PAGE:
acne-and-acne-rosacea-treatment results (before and after)
Acne and acne rosacea treatment results are satisfactory for both patients and physicians. Acne is one of the most common diseases with a point prevalence of up to 100% among adolescents and often persists into adulthood, with detrimental effects on self-esteem. The conception of acne has been refined towards ‘chronic disease.’ Therefore, the strategy of acne treatment is a critical intervention and maintenance. Acne medications are very efficient, but only when patients use them correctly. Newer methods include radiofrequency, light or laser, and photodynamic therapy that represent treatment alternatives for systemic medications. A treatment plan for rosacea includes avoiding triggers, using gentle skin care products, and treating the rosacea. Many skincare products can irritate skin with rosacea. While medicine or laser treatment can help reduce or clear signs of rosacea, your everyday habits may cause a new flare-up.
Acne scars lead to emotional embarrassment, poor self-esteem, social isolation, low confidence, body image alterations, unemployment, lowered academic performance, and exacerbation of the psychiatric disease of anxiety or depression. Acne scars treatment must consider the cost of treatment, the severity of lesions, physician goals, patient expectations, side-effect profiles, psychological or emotional effects to the patient, and prevention measures. Various treatment modalities range from topical therapies, chemical peelings, micro-needling, or microdermabrasion, subcision, autologous ⁄ non-autologous dermal fillers to energy-based technology such as fractioned ⁄ non-fractionated lasers, ablative/non-ablative lasers, pigment or vascular-specific lasers, and minor surgical procedures. Whatever the choice, it should be clearly understood by both physicians and patients that, at present, improvement of scarring, rather than total cure, is the goal. Any intervention or treatment aims to improve scars, not for a total cure or perfection.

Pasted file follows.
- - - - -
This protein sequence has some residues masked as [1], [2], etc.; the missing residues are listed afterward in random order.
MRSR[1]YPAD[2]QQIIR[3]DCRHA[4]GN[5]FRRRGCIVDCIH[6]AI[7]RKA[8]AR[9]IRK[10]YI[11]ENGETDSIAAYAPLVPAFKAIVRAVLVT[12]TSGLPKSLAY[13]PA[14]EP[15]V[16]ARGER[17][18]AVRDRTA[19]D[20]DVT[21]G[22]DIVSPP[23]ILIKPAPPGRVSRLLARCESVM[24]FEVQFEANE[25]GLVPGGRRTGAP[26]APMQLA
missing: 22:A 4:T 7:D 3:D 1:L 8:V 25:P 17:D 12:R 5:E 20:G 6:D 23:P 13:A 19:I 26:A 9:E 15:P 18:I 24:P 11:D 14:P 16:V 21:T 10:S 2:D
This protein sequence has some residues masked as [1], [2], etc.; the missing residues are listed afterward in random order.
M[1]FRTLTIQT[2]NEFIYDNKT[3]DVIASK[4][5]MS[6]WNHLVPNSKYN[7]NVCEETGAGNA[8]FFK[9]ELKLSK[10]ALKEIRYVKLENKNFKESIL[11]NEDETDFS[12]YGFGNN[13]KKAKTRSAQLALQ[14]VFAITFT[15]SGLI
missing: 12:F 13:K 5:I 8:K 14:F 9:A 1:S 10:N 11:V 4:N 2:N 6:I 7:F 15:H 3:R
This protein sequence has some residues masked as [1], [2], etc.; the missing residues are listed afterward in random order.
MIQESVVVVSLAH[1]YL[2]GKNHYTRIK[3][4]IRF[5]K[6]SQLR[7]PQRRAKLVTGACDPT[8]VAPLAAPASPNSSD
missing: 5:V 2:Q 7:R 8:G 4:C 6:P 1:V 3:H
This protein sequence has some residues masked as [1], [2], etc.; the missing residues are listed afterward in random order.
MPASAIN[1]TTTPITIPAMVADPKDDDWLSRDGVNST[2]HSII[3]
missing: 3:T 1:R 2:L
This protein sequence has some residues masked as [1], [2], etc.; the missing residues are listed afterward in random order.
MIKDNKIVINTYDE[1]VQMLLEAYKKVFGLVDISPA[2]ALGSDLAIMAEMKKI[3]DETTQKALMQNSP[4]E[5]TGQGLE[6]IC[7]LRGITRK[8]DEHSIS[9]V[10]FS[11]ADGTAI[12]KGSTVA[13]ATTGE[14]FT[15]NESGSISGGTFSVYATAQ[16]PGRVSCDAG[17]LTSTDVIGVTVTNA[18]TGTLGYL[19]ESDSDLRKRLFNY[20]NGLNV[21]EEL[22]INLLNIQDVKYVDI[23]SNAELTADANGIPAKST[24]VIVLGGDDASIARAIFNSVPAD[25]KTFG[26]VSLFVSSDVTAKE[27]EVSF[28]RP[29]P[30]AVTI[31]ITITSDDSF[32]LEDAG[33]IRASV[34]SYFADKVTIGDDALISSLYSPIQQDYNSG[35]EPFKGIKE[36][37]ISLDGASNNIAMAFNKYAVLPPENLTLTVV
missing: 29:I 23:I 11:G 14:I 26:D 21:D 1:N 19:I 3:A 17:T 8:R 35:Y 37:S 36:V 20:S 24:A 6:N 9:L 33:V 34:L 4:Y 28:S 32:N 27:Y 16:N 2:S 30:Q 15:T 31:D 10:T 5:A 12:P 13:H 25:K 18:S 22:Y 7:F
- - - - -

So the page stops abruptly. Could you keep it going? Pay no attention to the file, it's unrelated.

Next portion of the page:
There has been a 70% increase in minimally invasive cosmetic procedures and a 50% increase in dermabrasions over the past decade. Dermabrasion has many applications as a skin resurfacing technique and is used to treat fine perioral rhytids and many scars, including acne scars. It is done under local anesthesia with the option of sedation. The area to be dermabraded is marked. The appropriate diamond fraise tip is chosen, the skin is held taut, and the dermabrader is moved across the surface with constant, gentle pressure. A back-and-forth motion is used for the diamond fraise tip. The borders of the treated area are feathered to prevent any noticeable transitions. The depth of skin that is dermabraded is one of the most critical factors that will determine the outcome. Punctate bleeding is visualized when entering the papillary dermis. The papillary reticular junction is the ideal endpoint of Dermabrasion and is identified by increased, confluent bleeding. Immediately following the procedure, saline-soaked gauze moistened with dilute epinephrine may be temporarily placed on the open wounds to achieve hemostasis. A moist environment is necessary to promote wound healing. Dermabrasion is a useful skin-resurfacing tool; when performed correctly, it can achieve dramatic results and can be more effective than chemical peels or lasers, with a low risk of complications in patients with darker complexions
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